by Natalie Novak
I was six or seven the first time I snorkeled in Akumal Bay. I went out on a boat with my father and I remember the first time I saw that sleek fish. It was as long as I was, with its mouth full of pointy teeth slowly opening and closing. I swam quickly over to my father and said, "Daddy, Daddy, is that a shark?" And he calmly said, "No, honey, that is not a shark." But I could hear the tension in his voice and I remember that he steered me slowly away from the scary fish.
After we got back in the boat, I asked my father again if we had seen a shark, and he replied, "That was not a shark, Natty ... that was a barracuda." I remember the way he said it, and I remember thinking that a barracuda must be a pretty serious thing to make my father swim the other way.
Barracudas look scary, but they are not mean or aggressive. They are, however, curious. They often seem to hang around and stare. After some time diving with them, I discovered why.
Often small, silver fish take cover around a big fish. It is common to see large grouper and even barracuda with a school of small jacks around them. The jacks stay too close to their fish for it to build up the speed it needs to catch them, and other fish are unlikely to strike the small fish so close to a big predator, except for the barracuda.
So, when a barracuda is watching you, most of the time it is not really interested in you; it is looking for something small and shiny, like fish, around you. I have seen divemasters make barracuda strike by dropping their knives into the sand. This is a mean trick, releasing the knife point-down, causing it to spin and shine. The shine attracts the barracuda, which expects a fish and instead strikes against the blade of the knife.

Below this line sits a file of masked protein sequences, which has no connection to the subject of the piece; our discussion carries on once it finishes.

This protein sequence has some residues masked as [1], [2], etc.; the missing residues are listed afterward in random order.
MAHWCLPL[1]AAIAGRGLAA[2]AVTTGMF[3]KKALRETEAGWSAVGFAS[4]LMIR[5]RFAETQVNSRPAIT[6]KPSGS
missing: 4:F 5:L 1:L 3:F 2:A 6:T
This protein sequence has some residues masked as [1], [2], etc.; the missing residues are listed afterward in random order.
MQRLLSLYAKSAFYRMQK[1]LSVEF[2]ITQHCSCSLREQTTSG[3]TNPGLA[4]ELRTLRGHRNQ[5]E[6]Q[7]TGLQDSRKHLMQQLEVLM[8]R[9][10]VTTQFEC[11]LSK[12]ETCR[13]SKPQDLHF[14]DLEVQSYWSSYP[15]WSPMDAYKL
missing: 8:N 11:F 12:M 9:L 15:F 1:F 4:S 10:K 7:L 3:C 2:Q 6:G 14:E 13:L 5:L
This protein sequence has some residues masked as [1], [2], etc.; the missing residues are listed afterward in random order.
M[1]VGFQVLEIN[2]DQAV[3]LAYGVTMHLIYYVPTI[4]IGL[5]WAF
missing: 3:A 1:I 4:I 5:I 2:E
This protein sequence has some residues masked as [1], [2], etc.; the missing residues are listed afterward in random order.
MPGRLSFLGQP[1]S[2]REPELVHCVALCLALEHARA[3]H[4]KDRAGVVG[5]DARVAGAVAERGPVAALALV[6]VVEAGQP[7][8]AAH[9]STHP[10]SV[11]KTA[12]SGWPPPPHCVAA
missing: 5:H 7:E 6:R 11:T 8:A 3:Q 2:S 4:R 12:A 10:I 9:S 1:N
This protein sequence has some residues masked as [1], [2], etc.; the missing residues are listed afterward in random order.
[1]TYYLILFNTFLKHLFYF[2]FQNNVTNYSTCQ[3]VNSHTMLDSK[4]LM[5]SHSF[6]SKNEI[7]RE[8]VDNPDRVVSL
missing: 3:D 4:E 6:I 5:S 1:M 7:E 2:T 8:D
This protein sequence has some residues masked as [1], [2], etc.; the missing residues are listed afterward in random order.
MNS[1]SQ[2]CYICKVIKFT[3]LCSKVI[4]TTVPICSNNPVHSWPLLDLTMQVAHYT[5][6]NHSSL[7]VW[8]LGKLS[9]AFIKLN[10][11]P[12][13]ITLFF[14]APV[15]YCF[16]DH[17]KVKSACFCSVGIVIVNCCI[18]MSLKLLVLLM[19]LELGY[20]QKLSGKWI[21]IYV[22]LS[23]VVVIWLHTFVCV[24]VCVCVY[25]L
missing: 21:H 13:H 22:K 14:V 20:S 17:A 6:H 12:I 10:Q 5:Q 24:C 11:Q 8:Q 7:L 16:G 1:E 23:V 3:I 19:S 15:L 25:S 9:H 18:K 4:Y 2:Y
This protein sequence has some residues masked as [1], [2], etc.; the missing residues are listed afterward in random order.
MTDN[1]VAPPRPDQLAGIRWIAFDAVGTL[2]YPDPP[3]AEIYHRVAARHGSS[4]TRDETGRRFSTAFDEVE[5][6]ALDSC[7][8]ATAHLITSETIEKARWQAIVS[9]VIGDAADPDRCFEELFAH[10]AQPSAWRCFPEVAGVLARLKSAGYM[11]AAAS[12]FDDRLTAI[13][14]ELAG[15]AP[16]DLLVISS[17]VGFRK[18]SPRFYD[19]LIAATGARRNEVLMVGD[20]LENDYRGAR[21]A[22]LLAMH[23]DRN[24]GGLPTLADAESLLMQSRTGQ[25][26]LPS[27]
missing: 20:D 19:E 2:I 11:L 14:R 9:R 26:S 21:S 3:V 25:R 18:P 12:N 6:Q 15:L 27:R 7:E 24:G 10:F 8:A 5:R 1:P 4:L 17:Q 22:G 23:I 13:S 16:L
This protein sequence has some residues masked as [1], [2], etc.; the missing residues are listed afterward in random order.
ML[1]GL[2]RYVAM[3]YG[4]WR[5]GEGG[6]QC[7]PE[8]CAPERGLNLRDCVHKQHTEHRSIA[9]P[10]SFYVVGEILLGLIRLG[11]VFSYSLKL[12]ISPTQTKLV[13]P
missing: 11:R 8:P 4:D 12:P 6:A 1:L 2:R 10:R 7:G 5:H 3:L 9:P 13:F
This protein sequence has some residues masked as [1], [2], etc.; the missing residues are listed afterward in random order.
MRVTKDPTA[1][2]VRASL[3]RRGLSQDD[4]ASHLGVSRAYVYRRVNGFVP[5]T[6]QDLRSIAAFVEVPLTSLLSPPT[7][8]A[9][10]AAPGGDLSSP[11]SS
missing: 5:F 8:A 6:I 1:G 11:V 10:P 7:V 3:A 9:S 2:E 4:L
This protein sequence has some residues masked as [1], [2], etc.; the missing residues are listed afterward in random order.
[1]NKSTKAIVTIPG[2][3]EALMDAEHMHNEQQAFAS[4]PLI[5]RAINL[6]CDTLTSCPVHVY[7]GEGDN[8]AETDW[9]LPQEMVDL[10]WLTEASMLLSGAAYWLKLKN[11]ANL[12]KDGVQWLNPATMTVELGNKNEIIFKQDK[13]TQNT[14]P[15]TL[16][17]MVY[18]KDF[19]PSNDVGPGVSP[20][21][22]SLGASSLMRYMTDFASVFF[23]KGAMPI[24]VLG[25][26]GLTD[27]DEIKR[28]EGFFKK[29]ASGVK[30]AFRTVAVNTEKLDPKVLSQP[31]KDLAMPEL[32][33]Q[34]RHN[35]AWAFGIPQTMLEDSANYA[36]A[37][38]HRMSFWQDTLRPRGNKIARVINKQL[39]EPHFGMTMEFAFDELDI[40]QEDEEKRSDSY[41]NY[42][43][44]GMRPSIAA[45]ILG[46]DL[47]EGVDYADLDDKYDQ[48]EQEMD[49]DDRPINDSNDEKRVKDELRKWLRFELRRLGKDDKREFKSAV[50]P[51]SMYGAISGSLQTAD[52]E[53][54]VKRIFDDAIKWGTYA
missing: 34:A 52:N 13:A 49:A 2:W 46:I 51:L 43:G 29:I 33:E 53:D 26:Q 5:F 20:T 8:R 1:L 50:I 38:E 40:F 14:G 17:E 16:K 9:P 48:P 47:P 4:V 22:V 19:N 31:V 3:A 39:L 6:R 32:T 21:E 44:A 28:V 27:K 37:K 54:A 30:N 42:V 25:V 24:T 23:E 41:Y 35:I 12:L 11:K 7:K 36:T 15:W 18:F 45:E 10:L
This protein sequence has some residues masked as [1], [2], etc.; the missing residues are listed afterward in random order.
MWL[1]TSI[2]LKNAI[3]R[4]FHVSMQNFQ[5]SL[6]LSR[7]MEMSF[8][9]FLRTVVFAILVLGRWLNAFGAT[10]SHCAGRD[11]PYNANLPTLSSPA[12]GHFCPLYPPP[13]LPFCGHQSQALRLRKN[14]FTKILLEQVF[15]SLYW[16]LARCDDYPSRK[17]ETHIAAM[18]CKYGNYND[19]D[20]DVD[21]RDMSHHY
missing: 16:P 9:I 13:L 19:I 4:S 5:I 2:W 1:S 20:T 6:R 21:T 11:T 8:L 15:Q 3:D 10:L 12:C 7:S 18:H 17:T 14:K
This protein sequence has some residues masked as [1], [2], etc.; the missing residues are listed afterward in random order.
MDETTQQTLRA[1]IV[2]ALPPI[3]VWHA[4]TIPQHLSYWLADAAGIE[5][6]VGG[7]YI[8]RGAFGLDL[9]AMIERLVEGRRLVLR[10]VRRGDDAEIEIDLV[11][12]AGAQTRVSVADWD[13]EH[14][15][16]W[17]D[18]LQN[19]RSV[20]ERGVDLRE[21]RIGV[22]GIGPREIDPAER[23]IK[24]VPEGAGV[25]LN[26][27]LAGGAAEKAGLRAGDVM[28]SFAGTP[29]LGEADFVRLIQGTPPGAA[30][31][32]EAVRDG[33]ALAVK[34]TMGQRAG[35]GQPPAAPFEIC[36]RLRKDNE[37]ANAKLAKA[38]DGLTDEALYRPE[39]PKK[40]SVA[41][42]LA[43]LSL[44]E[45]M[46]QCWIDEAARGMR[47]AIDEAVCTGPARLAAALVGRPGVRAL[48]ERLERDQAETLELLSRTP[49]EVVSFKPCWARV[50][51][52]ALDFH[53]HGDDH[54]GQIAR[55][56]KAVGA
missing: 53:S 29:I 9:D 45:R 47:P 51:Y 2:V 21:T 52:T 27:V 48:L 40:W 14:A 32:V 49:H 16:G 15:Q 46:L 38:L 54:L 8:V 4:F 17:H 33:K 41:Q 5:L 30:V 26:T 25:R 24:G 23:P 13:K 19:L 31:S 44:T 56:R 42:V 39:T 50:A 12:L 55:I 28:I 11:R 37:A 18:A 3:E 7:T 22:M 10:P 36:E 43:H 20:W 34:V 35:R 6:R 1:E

However, in thousands of dives, I have never seen an unprovoked barracuda strike a snorkeler or diver. I wear medium-sized silver earrings and the first stage of my regulator is silver and shiny, and yet I have never had a problem with barracuda. I do advise against wearing anything that looks like a fishing lure while snorkeling, swimming or scuba diving. Fishermen do catch barracuda regularly with fishing lures. I also have seen divemasters lure barracuda by waving their hands quickly, and this does not seem like a good idea. If you do not want the attention of a barracuda, keep your fingers and hands to yourself when swimming around it.
Akumal Bay has a barracuda who has been around for as long as I can remember. Some friends of mine have named it Barry and it has brought joy and amazement to those of us who have been lucky enough to hang out with it over the years.
Dive & Snorkel Tip: If you spot a barracuda in the water, do not panic or move quickly. Quick movements will draw its attention. So do shiny things, so if you are wearing something shiny, cover it up. The best thing to do is cross your arms (with your fingers in your armpits) and ignore it or slowly swim away.
They are curious creatures, but they do not want to eat you, so if you are not waving your fingers around or doing anything they find interesting, they will lose interest and go away. They are amazing, streamlined creatures. They are not malicious or mean. Enjoy them. Barry is beautiful.
Dive with Natalie & Ivan